Aquifer recharge project a go

Innovative program will take winter water to save for summer

Parksville mayor Chris Burger, from left, B.C. Minister of Community Ida Chong, RDN board chair Joe Stanhope and MP James Lunney on Monday.

Parksville mayor Chris Burger, from left, B.C. Minister of Community Ida Chong, RDN board chair Joe Stanhope and MP James Lunney on Monday.

The City of Parksville likely won’t need to draw as much water from the Englishman River in future during the summer months, thanks to an innovative water storage and recovery project announced Monday.

The $1.3 million project, announced by Nanaimo-Alberni MP James Lunney, will see water taken from the Englishman River during the winter and treated before being injected into local aquifers, to be withdrawn again in the summer.

The move, Lunney said, will not only benefit the drinking water supply but also the sensitive Englishman River ecosystem.

“It’s an innovative approach that is a much more cost-effective way to store water in a safe manner.”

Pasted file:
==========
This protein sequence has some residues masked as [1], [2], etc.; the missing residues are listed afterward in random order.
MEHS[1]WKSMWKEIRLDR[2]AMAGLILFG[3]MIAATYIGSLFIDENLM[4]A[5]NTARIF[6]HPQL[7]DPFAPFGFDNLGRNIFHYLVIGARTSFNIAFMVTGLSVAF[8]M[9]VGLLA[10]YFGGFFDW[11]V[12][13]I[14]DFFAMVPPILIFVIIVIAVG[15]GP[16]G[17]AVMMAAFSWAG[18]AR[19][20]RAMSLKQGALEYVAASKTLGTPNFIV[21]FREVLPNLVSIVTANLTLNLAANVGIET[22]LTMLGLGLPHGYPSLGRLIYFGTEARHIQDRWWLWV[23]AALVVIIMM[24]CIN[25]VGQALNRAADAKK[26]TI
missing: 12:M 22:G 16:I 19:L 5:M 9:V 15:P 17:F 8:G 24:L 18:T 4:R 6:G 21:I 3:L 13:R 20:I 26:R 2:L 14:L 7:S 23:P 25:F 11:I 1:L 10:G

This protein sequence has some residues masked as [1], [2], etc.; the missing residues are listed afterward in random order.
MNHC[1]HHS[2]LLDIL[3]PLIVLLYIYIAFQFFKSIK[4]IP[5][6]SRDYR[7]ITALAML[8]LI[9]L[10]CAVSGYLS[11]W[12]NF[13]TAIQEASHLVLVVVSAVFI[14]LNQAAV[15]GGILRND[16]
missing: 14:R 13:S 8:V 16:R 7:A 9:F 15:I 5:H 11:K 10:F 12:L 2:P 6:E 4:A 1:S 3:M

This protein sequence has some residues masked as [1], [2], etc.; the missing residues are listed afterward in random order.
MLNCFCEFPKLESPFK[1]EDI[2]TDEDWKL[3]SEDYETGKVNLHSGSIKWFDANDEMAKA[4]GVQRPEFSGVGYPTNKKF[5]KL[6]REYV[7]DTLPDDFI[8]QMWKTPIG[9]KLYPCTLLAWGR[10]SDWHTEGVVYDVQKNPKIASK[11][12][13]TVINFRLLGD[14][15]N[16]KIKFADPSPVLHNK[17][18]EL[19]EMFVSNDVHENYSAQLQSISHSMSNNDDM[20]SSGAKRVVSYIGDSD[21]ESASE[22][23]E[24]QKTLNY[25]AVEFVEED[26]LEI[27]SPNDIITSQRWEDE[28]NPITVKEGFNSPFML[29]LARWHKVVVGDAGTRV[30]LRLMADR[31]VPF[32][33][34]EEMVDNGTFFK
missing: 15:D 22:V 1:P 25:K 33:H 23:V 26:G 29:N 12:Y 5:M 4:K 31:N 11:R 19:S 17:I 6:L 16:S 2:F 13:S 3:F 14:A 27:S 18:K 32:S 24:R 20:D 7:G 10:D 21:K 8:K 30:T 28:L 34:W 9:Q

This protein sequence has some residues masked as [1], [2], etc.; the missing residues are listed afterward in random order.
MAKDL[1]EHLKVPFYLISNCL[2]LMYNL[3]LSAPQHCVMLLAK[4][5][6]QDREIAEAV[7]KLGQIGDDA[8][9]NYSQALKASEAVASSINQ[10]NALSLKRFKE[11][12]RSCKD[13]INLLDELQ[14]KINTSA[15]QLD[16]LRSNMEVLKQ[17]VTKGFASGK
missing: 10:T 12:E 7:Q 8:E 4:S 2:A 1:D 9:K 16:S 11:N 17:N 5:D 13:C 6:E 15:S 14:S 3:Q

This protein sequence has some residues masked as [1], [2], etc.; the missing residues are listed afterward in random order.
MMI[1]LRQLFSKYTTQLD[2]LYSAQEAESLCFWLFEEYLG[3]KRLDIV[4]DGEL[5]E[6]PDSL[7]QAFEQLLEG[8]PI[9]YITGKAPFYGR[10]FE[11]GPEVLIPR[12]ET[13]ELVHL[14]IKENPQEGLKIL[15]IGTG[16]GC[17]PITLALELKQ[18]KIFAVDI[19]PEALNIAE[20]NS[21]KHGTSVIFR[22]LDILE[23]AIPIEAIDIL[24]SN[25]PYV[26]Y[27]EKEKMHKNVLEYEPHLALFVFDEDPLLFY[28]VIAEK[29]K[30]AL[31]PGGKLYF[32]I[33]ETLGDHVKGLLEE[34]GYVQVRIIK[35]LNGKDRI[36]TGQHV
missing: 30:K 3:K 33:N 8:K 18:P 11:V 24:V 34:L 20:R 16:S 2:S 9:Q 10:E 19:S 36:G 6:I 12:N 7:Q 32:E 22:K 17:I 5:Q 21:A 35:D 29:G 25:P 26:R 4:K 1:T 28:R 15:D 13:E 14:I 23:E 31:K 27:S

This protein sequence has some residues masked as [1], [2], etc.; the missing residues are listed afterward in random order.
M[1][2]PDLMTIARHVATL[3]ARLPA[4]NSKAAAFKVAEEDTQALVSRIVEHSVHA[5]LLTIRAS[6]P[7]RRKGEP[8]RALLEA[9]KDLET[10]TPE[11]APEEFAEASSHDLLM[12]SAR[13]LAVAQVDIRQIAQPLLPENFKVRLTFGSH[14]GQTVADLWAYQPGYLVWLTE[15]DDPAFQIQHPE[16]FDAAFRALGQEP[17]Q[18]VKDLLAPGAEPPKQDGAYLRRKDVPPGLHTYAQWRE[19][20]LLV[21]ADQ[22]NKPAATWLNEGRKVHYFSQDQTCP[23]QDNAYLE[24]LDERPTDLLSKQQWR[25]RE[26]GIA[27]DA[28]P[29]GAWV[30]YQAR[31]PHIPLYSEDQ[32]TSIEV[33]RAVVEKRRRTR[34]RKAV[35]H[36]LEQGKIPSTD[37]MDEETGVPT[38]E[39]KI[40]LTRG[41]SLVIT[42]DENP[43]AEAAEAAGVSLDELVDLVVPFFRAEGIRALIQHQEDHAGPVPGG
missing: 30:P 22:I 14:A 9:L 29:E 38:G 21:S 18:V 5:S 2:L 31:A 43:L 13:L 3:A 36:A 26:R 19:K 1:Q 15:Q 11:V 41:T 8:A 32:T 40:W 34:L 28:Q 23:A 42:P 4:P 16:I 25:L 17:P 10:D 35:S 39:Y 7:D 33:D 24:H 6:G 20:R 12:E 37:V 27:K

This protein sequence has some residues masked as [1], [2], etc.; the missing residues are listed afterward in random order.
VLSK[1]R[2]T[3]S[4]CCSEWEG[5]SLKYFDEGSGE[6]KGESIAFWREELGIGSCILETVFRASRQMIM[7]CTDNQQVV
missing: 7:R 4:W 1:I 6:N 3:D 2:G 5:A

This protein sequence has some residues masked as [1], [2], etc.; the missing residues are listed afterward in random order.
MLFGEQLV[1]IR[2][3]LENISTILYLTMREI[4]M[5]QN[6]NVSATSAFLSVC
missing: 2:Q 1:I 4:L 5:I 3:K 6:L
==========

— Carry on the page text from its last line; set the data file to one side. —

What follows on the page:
Funding for the project came from the federal government’s Gas Tax Fund, which is set to provide $2 billion to municipal infrastructure projects every year.

Aquifer storage and recovery (ASR) is a relatively new technology that manages peak demands and reduces overall demand on water treatment plants.

Regional District of Nanaimo chair Joe Stanhope said he’s hopeful the project will reduce the size of the planned water treatment plant by a third and reduce the amount of water taken out of the Englishman River during the summer months by as much as 50 per cent.

“This will assist in maintaining the minimum fisheries flow in the lower reaches of the river and will provide an important supplemental source of water to meet future need,” he said.

Ida Chong, the provincial minister for Community, Sport and Cultural Development, congratulated the regional district for taking such an innovative approach.

“It’s a novel idea and a great initiative,” she said. “It’s a big step that makes an awful lot of sense.”

Parksville Mayor Chris Burger said the move was much-anticipated by city staff, calling it an example of using natural systems to minimize the city’s impact on the environment.

“We are thrilled to be on the leading edge of something new and are more than happy to take up our role to work out the bugs and make sure this is of benefit not just to ourselves, but to the entire province,” he said.

 

 

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